It is our long faithfulness to this country that gave us an influential place at the table in peace talks. The goal is grassroots dialogue and agreements that become a model and catalyst for the entire nation. On June 4th, 2017 a cessation of hostilities and peace was agreed to and signed in Kampala Uganda.
By any account these are tough times in South Sudan: more than 1,700,000 refugees have fled to neighboring countries, 1,000,000 of which are children. It would be easy to get discouraged or distracted.
Can you imagine what the people in South Sudan are facing? Recent reports count 7,900,000 suffering severe hunger, and of course, water remains a key need.
Our focus remains on supplying our local South Sudanese team to meet the needs inside the country, where almost 2,000,000 are now displaced. In the past weeks, we have wired funding for 20 well repairs, shipped an additional 6,200 water filters, squeezed a food relief convoy past rebels and flew in some critical medications. This next week I will head to the capital. Watch for an update from there, and in the meantime, Carrie Ward shares below about her experience after her first month on the job.
Listen to her heart, please...
Thank You, Steve Roese
I’m a 42-year-old mother of 2, pastor and wife of a pastor, with previous careers in education and children’s ministry. Why would I choose to change careers at this stage in life?
Over the last month, I have reflected daily on the countless stories of resilience and hope I encountered on my first trip to South Sudan. There are so many, I would like to share two.
Meet Patrobas and Rejoice.
The well in their village was drilled 2 months before our visit. We saw pure joy on their faces as they told us how clean water has not only brought them physical health and promise but clear skin (washing your body with dirty water has side effects as well). They were proud to have their own committee to manage their well. What a sense of purpose and hope they had! In gratitude for our visit that day, they gave us a goat! Understanding the weightiness of that gift, it still hangs heavy on my heart.
We also visited 93-year-old Lucy.
We were there to bring some bags of beans and maize flour as her family of 48 had been eating one meal ON A WEEKLY BASIS. We sat under a mango tree and listened as she joyfully shared the gift of a song to each of us thanking us for the food. I have learned that many in Yei are now surviving on mangoes alone.
Mango season is a short one.
I have such gratitude for the privilege I have to be able to tuck my children into their beds each night. We always have food to eat and space to dream. My heart is heavy for moms in South Sudan struggling to find something to feed their children after spending hours in pursuit of water.
The news of what is happening in South Sudan is not good. But we are seeing hope each day, too. Wells are being restored, portable water filtration systems have been delivered, truckloads of food have been brought into Yei by a military escort. Funds have been raised for medicine to supply the clinic in Yei. All funded by you. In my short time here people have organized fundraisers in Delray Beach, Franklinville, N.Y., Boca Raton, Dallas, Philly, Colleyville, Wisconsin, Indiana, Boca again, Coral Springs, Belton TX, Coppell, and Maine. I’m inspired and overwhelmed by so much:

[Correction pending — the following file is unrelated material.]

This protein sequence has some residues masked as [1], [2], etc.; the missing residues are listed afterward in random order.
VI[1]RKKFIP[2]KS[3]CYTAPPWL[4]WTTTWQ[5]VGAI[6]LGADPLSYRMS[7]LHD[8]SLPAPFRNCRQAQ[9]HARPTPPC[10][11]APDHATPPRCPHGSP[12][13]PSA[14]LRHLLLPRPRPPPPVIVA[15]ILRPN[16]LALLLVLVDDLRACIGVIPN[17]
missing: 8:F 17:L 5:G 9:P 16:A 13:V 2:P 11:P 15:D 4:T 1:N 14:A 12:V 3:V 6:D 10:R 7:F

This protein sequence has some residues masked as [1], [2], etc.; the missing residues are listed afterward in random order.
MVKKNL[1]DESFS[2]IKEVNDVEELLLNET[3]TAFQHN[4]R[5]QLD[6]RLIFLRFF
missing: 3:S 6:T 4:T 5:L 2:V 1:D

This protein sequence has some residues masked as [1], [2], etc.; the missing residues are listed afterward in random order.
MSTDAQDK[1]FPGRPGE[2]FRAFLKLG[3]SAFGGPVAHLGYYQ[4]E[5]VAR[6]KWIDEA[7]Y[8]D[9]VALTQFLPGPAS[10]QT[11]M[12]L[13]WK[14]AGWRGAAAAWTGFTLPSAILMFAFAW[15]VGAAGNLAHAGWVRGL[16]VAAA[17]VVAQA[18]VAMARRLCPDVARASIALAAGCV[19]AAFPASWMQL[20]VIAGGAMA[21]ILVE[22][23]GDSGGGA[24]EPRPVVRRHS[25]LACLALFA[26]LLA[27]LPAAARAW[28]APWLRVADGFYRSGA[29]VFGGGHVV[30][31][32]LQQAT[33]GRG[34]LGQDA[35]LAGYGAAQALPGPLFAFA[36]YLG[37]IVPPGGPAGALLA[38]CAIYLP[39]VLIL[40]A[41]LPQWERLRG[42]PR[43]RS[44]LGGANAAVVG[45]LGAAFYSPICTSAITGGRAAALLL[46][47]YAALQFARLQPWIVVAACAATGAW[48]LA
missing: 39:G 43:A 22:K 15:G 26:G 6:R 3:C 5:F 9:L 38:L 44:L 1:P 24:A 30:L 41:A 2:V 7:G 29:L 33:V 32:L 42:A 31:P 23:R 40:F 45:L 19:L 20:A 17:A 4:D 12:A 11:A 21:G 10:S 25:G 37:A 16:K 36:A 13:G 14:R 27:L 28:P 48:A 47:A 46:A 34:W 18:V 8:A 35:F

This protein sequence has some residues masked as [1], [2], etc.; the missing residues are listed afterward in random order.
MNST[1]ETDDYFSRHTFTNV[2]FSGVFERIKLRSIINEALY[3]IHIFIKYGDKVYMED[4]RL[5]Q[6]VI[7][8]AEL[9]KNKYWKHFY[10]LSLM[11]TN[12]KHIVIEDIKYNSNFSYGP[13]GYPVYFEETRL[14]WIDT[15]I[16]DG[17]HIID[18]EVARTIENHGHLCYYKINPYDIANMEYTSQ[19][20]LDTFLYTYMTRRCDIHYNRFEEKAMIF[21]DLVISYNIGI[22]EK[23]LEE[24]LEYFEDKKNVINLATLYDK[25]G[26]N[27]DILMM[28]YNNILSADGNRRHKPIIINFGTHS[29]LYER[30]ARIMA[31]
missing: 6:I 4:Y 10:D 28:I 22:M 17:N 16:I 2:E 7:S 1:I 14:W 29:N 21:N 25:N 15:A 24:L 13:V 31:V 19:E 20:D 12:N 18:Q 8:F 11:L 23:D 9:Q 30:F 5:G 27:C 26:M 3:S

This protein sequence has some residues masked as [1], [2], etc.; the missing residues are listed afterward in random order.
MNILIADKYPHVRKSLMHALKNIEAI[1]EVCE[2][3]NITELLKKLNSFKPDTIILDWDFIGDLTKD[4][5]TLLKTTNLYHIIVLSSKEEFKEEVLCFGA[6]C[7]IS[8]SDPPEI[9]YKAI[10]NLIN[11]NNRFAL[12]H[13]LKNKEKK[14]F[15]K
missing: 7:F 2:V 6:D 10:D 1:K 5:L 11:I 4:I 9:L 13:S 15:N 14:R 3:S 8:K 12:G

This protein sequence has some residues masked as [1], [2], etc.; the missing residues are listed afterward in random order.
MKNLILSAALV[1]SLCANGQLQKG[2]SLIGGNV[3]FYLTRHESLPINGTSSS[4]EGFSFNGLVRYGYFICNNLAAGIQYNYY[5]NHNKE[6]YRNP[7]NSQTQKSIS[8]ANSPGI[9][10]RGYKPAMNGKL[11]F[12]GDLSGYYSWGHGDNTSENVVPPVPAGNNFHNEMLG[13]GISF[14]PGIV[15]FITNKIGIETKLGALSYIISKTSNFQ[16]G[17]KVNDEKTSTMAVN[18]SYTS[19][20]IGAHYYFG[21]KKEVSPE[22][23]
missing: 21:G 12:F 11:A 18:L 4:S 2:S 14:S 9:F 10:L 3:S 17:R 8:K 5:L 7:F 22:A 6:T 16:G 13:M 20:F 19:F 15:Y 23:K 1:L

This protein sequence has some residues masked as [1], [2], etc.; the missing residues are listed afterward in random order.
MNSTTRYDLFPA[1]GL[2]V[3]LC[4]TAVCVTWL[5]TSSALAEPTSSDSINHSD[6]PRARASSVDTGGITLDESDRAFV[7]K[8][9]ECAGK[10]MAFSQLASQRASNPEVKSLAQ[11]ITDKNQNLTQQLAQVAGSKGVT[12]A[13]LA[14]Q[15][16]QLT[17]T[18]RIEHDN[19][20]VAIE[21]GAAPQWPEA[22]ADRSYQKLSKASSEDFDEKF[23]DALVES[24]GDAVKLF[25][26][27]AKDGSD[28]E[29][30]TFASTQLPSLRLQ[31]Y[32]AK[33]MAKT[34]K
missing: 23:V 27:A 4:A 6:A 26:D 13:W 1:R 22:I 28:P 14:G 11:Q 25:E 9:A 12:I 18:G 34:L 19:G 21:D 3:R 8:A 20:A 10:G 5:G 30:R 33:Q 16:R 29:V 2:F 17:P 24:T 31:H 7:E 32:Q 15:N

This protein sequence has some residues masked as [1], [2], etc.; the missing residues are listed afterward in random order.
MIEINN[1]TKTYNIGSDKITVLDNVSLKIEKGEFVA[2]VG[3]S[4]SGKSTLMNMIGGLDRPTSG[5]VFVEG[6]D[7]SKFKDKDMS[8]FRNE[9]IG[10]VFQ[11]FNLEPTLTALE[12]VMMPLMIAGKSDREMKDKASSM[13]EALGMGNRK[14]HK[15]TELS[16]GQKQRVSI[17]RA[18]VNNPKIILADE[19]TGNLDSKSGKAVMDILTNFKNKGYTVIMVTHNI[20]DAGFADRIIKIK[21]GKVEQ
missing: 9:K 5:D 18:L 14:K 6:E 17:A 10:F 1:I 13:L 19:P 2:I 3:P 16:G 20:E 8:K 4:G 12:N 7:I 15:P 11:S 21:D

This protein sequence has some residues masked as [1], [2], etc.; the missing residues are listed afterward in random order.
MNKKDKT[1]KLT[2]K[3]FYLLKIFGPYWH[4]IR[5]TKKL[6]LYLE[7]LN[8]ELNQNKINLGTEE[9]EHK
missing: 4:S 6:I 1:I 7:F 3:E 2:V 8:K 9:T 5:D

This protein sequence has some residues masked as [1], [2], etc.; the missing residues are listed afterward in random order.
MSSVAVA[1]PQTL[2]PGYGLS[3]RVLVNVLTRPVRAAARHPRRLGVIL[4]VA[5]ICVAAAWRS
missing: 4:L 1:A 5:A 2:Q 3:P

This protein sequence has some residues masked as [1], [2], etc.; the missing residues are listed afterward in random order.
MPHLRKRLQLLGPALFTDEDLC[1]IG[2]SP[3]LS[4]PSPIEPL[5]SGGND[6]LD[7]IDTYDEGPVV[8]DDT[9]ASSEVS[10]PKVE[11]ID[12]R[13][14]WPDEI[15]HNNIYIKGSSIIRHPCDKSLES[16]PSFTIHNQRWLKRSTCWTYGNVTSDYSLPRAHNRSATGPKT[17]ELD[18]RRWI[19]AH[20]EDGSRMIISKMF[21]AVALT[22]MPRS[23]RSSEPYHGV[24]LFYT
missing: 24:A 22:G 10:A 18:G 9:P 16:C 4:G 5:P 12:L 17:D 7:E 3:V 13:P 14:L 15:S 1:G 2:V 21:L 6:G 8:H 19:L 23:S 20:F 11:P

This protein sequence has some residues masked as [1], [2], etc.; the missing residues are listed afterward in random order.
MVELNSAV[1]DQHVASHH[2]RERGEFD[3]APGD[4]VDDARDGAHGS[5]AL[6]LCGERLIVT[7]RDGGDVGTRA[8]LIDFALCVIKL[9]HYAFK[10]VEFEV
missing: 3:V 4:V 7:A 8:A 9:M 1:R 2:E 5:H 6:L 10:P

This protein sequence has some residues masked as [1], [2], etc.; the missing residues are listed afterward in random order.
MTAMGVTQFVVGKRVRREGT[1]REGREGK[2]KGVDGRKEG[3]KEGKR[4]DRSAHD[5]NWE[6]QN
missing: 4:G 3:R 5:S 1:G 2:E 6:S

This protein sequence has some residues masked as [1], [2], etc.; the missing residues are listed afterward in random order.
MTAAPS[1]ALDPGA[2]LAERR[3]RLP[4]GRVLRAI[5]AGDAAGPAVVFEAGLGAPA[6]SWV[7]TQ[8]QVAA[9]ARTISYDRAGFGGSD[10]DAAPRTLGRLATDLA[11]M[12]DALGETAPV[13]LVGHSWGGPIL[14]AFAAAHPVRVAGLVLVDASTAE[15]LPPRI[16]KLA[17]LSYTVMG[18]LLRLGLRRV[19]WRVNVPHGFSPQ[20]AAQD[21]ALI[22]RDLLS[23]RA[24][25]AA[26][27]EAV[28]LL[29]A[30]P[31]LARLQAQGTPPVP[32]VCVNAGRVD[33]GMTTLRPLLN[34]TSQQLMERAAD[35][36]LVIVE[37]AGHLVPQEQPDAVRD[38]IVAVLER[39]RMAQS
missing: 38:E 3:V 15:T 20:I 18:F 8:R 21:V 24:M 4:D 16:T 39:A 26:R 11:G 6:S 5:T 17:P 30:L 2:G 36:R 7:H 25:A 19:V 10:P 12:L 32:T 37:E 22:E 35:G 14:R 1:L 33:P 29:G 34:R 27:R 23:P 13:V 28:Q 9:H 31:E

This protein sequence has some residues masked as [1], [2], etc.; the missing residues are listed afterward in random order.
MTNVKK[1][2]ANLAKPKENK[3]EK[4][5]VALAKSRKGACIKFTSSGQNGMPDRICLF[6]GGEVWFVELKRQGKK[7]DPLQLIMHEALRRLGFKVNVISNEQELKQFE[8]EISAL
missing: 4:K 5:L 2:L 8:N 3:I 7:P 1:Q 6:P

The generosity of donors
The power of partnerships
The endurance and bravery of the Water is Basic South Sudan Team
The need of the South Sudanese people
The sense of urgency
However, I am most overwhelmed by how many of you are so faithful to this work having never experienced what I have. I’m now aware more than ever how crucial your giving is. On behalf of my friends in South Sudan, thank you.
With grace and peace,
It takes an "act of God" for the international community to use the words FAMINE or GENOCIDE. United Nations treaties require certain responses by the world when those words are used. So when they are used, we should all pay very close attention. Humanity is at risk, and we are all required by our humanity to respond.
I wish I could tell you that we have eliminated the clean water issue in South Sudan but that would be silly. Clean water is a constant task. Here in the United States billions are spent annually to collect, clean and deliver water to our homes and businesses. It is a never ending task. Take a look at Flint, Michigan or the central valley in California to get a feel for what a lack of safe water can mean, here in our own backyard.
Today we stand at another threshold. Together we look out into the murky future of a country seemingly dedicated to destroying itself. Those who can have left, by the millions. Others would like to leave but are stuck moving from one place to another in hopes of avoiding the next outbreak of violence. However, for many, when the going gets tough, well you know how the saying goes.
The truth is that even in the worst of situations people still need water, food, and medicine, and that is exactly why we have focused all of our attention over the last decade on building an indigenous, sustainable local water organization. The Water is Basic team is going nowhere. They are South Sudanese and they can repair wells in hours. We have been able to import food and medicine and well supplies. Our military escorts and staff drivers have risked much as our first truck was attacked for over an hour. Our second convoy made it through without any violence but the already terrible roads are rapidly getting worse and taking a heavy toll on our trucks.
This project of Water is Basic is aimed to relieve the water crisis that the Bor Dinka congregation is facing. There was an existing borehole that was drilled by Water is Basic that has not been working for six (6) months. The community around the Dinka congregation are mostly the displaced people from Bor and even from other states affected by the war.